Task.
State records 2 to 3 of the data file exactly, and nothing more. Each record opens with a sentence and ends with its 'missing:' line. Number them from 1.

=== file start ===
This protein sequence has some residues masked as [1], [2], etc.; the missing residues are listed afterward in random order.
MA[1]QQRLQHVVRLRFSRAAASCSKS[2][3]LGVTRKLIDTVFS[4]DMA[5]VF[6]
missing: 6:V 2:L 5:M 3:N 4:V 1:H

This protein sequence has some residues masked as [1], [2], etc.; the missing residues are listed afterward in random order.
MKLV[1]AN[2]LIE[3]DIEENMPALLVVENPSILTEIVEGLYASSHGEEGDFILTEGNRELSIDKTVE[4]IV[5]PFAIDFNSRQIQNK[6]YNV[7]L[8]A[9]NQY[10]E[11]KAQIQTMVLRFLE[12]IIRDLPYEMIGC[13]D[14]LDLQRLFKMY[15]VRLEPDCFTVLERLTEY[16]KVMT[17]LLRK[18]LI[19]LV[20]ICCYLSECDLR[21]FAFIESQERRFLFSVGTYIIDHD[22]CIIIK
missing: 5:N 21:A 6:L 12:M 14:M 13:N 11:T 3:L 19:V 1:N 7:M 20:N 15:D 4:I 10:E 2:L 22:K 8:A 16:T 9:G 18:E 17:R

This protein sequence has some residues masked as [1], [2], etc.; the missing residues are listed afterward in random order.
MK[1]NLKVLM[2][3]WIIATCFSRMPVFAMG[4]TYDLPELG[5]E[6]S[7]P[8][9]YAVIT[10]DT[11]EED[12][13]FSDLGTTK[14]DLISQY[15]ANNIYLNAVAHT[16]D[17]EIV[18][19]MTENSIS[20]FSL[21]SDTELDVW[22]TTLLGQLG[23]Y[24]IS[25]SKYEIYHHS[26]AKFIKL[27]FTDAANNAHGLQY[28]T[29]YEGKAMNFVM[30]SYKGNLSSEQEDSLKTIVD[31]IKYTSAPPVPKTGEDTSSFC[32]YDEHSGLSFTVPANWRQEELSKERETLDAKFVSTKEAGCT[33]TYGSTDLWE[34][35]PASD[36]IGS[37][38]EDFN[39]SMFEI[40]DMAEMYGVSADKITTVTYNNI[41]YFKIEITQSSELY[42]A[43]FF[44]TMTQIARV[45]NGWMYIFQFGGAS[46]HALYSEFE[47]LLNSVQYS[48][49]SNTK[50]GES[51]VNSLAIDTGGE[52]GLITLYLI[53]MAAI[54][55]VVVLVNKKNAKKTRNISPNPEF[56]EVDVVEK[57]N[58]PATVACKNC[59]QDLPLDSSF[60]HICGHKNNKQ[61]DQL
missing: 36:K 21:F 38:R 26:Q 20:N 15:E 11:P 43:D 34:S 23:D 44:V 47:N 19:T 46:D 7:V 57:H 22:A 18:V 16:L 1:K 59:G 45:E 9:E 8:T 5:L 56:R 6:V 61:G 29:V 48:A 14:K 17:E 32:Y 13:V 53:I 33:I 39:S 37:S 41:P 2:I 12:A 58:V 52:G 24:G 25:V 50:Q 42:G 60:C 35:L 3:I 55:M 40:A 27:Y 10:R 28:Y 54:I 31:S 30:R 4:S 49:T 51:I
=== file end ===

This protein sequence has some residues masked as [1], [2], etc.; the missing residues are listed afterward in random order.
MKLV[1]AN[2]LIE[3]DIEENMPALLVVENPSILTEIVEGLYASSHGEEGDFILTEGNRELSIDKTVE[4]IV[5]PFAIDFNSRQIQNK[6]YNV[7]L[8]A[9]NQY[10]E[11]KAQIQTMVLRFLE[12]IIRDLPYEMIGC[13]D[14]LDLQRLFKMY[15]VRLEPDCFTVLERLTEY[16]KVMT[17]LLRK[18]LI[19]LV[20]ICCYLSECDLR[21]FAFIESQERRFLFSVGTYIIDHD[22]CIIIK
missing: 5:N 21:A 6:L 12:M 14:M 13:N 11:T 3:L 19:V 1:N 7:M 20:N 15:D 4:I 10:E 2:L 22:K 8:A 16:T 9:G 18:E 17:R

This protein sequence has some residues masked as [1], [2], etc.; the missing residues are listed afterward in random order.
MK[1]NLKVLM[2][3]WIIATCFSRMPVFAMG[4]TYDLPELG[5]E[6]S[7]P[8][9]YAVIT[10]DT[11]EED[12][13]FSDLGTTK[14]DLISQY[15]ANNIYLNAVAHT[16]D[17]EIV[18][19]MTENSIS[20]FSL[21]SDTELDVW[22]TTLLGQLG[23]Y[24]IS[25]SKYEIYHHS[26]AKFIKL[27]FTDAANNAHGLQY[28]T[29]YEGKAMNFVM[30]SYKGNLSSEQEDSLKTIVD[31]IKYTSAPPVPKTGEDTSSFC[32]YDEHSGLSFTVPANWRQEELSKERETLDAKFVSTKEAGCT[33]TYGSTDLWE[34][35]PASD[36]IGS[37][38]EDFN[39]SMFEI[40]DMAEMYGVSADKITTVTYNNI[41]YFKIEITQSSELY[42]A[43]FF[44]TMTQIARV[45]NGWMYIFQFGGAS[46]HALYSEFE[47]LLNSVQYS[48][49]SNTK[50]GES[51]VNSLAIDTGGE[52]GLITLYLI[53]MAAI[54][55]VVVLVNKKNAKKTRNISPNPEF[56]EVDVVEK[57]N[58]PATVACKNC[59]QDLPLDSSF[60]HICGHKNNKQ[61]DQL
missing: 36:K 21:F 38:R 26:Q 20:N 15:E 11:P 43:D 34:S 23:D 44:V 47:N 19:T 46:D 7:V 57:H 22:A 18:V 16:L 1:K 59:G 45:E 9:E 8:T 5:L 56:R 6:V 61:G 29:V 48:A 14:K 17:E 32:Y 13:V 53:I 33:I 39:S 37:S 41:P 2:I 12:A 58:V 52:G 24:G 25:V 50:Q 42:G 60:C 35:L 3:I 55:M 40:A 27:Y 10:R 28:Y 54:I 31:S 30:R 4:S 49:T 51:I